Sen. Kamala Harris (D-California) accepted the Democratic Party nomination to be Joe Biden‘s running mate on Wednesday, marking history as the first black woman and first Asian American to join a major party presidential ticket. She spoke in her prime time speech at the National Democratic convention virtual event, introducing herself to the national audience.

In her speech, she condemned “structural racism” in the U.S., calling it the “virus” in society and pointed out its disproportionate effects on black, Latino and Indigenous communities.

“This virus has no eyes, and yet it knows exactly how we see each other – and how we treat each other,” Harris said. “And let’s be clear – there is no vaccine for racism. We’ve gotta do the work.”

Harris also took a moment to talk about her family history and praising her Indian-born mother, Shyamala Gopalan Harris, for teaching her and her sister “to believe public service is a noble cause and the fight for justice is a shared responsibility.”

Harris spoke about the current coronavirus crisis and condemned President Donald Trump for his “failure of leadership has cost lives and livelihoods,” saying he“ turns our tragedies into political weapons.”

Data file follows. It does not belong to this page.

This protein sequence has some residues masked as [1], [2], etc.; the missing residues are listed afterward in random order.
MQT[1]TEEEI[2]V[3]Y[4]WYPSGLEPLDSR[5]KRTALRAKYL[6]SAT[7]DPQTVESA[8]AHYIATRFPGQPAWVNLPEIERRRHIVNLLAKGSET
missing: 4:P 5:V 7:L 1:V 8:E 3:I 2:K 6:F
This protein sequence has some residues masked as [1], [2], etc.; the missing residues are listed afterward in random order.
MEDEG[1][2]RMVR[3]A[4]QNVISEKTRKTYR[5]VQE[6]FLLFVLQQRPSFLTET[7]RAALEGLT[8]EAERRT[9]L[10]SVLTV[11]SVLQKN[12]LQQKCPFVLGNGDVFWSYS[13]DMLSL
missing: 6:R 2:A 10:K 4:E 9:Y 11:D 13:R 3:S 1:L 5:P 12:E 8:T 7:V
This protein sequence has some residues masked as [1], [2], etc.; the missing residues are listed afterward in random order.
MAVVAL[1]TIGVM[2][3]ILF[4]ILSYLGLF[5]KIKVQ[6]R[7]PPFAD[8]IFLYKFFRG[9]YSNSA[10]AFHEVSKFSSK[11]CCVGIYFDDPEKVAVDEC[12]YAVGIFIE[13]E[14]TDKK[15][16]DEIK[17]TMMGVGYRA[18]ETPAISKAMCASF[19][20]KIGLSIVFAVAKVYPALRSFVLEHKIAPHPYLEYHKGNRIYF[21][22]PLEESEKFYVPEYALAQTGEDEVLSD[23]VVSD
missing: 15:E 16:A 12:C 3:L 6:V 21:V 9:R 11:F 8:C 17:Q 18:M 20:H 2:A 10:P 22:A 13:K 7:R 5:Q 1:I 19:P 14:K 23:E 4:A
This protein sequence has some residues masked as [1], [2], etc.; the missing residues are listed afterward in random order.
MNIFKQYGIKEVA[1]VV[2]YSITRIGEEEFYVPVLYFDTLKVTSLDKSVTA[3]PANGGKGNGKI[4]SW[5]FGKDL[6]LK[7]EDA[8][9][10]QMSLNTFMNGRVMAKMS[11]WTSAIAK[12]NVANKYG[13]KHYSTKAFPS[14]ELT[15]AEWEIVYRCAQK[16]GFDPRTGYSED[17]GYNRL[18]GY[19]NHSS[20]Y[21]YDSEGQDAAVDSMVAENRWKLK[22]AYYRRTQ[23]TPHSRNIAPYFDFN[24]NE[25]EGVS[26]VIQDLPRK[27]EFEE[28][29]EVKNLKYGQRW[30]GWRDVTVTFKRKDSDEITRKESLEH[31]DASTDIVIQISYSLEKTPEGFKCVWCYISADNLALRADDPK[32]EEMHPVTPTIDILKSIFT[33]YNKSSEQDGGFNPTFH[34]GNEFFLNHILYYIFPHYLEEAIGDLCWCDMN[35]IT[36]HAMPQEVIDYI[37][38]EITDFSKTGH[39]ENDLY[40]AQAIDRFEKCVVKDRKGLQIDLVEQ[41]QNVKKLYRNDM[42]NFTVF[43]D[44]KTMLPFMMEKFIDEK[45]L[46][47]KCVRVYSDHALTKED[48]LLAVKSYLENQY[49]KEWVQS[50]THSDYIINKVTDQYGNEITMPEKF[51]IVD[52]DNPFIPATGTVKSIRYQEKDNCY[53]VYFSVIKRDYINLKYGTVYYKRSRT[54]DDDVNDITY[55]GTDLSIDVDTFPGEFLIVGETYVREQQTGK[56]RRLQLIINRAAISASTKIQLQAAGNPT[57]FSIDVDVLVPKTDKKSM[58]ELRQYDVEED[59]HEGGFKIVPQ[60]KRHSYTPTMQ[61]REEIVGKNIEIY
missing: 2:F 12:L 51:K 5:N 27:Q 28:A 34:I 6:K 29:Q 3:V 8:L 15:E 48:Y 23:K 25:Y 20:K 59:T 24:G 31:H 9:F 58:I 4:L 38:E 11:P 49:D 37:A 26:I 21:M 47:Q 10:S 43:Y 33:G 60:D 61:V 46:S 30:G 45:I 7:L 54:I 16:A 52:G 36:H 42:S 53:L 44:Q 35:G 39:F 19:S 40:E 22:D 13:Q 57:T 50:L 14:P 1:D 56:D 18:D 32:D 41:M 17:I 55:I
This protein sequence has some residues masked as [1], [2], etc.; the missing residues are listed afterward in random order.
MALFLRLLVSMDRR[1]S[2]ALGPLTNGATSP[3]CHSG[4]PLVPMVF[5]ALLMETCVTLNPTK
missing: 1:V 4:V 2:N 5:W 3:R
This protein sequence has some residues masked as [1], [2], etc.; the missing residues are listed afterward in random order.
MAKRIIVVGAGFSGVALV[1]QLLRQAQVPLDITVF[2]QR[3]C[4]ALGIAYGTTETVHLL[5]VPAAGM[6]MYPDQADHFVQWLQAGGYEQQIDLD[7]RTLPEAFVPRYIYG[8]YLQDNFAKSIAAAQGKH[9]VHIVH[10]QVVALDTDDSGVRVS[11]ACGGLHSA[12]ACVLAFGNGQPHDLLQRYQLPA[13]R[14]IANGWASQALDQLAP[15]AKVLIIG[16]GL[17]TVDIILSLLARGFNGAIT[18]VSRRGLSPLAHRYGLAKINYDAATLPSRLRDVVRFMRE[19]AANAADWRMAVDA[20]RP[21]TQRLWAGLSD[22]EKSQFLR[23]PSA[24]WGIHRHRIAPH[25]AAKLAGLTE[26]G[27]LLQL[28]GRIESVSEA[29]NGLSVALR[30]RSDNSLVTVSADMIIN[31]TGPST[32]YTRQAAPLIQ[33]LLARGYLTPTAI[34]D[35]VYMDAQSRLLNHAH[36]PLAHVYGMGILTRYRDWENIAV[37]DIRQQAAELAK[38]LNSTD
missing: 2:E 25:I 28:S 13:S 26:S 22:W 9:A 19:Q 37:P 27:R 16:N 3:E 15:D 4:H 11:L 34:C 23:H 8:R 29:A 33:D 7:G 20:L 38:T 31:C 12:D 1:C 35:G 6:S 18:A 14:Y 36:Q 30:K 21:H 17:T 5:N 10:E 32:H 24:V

“The constant chaos leaves us adrift. The incompetence makes us feel afraid. The callousness makes us feel alone,” Harris said. “It’s a lot. And here’s the thing: We can do better and deserve so much more.”

She urged her viewers to “elect a president who will bring something different, something better” and who will bring all ethnic communities together.

“We must elect Joe Biden,” she said.

“Joe and I believe that we can build that Beloved Community, one that is strong and decent, just and kind. One in which we all can see ourselves,” Harris said.

Her husband, Douglas Emhoff, also joined her on stage alongside Biden and his wife, Dr. Jill Biden.